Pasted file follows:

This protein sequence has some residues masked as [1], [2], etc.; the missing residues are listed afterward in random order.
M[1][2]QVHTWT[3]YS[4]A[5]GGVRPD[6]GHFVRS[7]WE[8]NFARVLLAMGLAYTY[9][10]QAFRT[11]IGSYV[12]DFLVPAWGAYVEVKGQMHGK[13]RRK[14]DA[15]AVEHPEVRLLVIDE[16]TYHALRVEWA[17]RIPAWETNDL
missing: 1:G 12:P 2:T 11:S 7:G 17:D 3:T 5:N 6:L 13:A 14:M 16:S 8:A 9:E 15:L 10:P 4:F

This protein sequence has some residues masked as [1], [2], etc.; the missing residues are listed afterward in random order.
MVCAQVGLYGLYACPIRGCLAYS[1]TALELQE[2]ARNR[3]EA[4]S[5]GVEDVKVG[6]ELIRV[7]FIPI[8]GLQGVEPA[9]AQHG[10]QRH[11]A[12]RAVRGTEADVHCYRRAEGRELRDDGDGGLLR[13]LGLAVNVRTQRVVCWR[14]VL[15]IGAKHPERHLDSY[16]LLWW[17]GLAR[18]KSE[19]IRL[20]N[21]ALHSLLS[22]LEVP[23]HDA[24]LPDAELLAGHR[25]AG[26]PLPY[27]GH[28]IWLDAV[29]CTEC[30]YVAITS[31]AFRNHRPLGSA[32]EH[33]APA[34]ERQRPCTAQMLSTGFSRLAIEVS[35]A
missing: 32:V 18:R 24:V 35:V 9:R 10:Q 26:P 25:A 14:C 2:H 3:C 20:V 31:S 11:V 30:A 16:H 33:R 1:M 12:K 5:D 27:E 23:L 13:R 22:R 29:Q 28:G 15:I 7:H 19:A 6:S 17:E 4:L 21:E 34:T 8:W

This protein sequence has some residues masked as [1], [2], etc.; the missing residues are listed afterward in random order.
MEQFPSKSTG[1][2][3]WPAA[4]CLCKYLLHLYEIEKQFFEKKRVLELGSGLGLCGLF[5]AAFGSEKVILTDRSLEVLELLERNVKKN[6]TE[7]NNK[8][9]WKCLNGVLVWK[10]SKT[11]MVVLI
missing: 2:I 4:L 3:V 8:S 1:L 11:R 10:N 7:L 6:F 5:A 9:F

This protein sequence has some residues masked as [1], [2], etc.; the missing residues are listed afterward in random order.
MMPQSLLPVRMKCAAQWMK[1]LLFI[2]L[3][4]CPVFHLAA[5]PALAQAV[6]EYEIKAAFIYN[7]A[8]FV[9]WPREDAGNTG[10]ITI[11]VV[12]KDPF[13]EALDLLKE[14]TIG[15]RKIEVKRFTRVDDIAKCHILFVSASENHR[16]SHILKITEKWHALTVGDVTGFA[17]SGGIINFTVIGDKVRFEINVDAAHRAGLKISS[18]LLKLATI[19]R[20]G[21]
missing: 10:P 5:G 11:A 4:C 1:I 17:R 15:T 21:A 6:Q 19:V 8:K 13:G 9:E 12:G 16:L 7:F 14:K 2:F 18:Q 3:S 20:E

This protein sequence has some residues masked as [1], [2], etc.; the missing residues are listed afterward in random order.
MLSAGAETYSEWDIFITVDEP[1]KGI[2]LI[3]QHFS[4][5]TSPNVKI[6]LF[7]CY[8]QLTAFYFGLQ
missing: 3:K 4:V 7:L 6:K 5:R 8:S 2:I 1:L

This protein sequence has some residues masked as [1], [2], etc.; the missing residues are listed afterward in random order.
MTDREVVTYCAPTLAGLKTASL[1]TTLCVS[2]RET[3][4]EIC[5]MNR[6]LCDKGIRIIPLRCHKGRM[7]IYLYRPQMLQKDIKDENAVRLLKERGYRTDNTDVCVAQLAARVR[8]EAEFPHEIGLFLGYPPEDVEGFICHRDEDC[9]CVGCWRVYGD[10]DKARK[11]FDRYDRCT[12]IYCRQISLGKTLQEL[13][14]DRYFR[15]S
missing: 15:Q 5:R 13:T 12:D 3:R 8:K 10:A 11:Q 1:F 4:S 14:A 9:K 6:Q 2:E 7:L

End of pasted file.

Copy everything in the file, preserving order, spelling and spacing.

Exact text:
This protein sequence has some residues masked as [1], [2], etc.; the missing residues are listed afterward in random order.
M[1][2]QVHTWT[3]YS[4]A[5]GGVRPD[6]GHFVRS[7]WE[8]NFARVLLAMGLAYTY[9][10]QAFRT[11]IGSYV[12]DFLVPAWGAYVEVKGQMHGK[13]RRK[14]DA[15]AVEHPEVRLLVIDE[16]TYHALRVEWA[17]RIPAWETNDL
missing: 1:G 12:P 2:T 11:S 7:G 17:D 3:T 5:N 6:L 13:A 14:M 16:S 8:A 9:E 15:L 10:P 4:F

This protein sequence has some residues masked as [1], [2], etc.; the missing residues are listed afterward in random order.
MVCAQVGLYGLYACPIRGCLAYS[1]TALELQE[2]ARNR[3]EA[4]S[5]GVEDVKVG[6]ELIRV[7]FIPI[8]GLQGVEPA[9]AQHG[10]QRH[11]A[12]RAVRGTEADVHCYRRAEGRELRDDGDGGLLR[13]LGLAVNVRTQRVVCWR[14]VL[15]IGAKHPERHLDSY[16]LLWW[17]GLAR[18]KSE[19]IRL[20]N[21]ALHSLLS[22]LEVP[23]HDA[24]LPDAELLAGHR[25]AG[26]PLPY[27]GH[28]IWLDAV[29]CTEC[30]YVAITS[31]AFRNHRPLGSA[32]EH[33]APA[34]ERQRPCTAQMLSTGFSRLAIEVS[35]A
missing: 32:V 18:R 24:V 35:V 9:R 10:Q 26:P 25:A 14:C 2:H 3:C 20:V 31:S 11:V 30:A 16:H 33:R 1:M 12:K 5:D 27:E 23:L 13:R 22:R 29:Q 28:G 15:I 7:H 19:A 6:S 17:E 4:L 21:E 34:T 8:W

This protein sequence has some residues masked as [1], [2], etc.; the missing residues are listed afterward in random order.
MEQFPSKSTG[1][2][3]WPAA[4]CLCKYLLHLYEIEKQFFEKKRVLELGSGLGLCGLF[5]AAFGSEKVILTDRSLEVLELLERNVKKN[6]TE[7]NNK[8][9]WKCLNGVLVWK[10]SKT[11]MVVLI
missing: 2:I 4:L 3:V 8:S 1:L 11:R 10:N 7:L 6:F 5:A 9:F

This protein sequence has some residues masked as [1], [2], etc.; the missing residues are listed afterward in random order.
MMPQSLLPVRMKCAAQWMK[1]LLFI[2]L[3][4]CPVFHLAA[5]PALAQAV[6]EYEIKAAFIYN[7]A[8]FV[9]WPREDAGNTG[10]ITI[11]VV[12]KDPF[13]EALDLLKE[14]TIG[15]RKIEVKRFTRVDDIAKCHILFVSASENHR[16]SHILKITEKWHALTVGDVTGFA[17]SGGIINFTVIGDKVRFEINVDAAHRAGLKISS[18]LLKLATI[19]R[20]G[21]
missing: 10:P 5:G 11:A 4:C 1:I 17:R 15:T 21:A 6:Q 19:V 8:K 13:G 9:E 12:G 16:L 7:F 14:K 2:F 18:Q 3:S 20:E

This protein sequence has some residues masked as [1], [2], etc.; the missing residues are listed afterward in random order.
MLSAGAETYSEWDIFITVDEP[1]KGI[2]LI[3]QHFS[4][5]TSPNVKI[6]LF[7]CY[8]QLTAFYFGLQ
missing: 3:K 4:V 7:L 6:K 5:R 8:S 2:I 1:L

This protein sequence has some residues masked as [1], [2], etc.; the missing residues are listed afterward in random order.
MTDREVVTYCAPTLAGLKTASL[1]TTLCVS[2]RET[3][4]EIC[5]MNR[6]LCDKGIRIIPLRCHKGRM[7]IYLYRPQMLQKDIKDENAVRLLKERGYRTDNTDVCVAQLAARVR[8]EAEFPHEIGLFLGYPPEDVEGFICHRDEDC[9]CVGCWRVYGD[10]DKARK[11]FDRYDRCT[12]IYCRQISLGKTLQEL[13][14]DRYFR[15]S
missing: 15:Q 5:R 13:T 12:D 3:R 8:K 10:A 11:Q 1:F 4:S 14:A 9:K 6:Q 2:E 7:L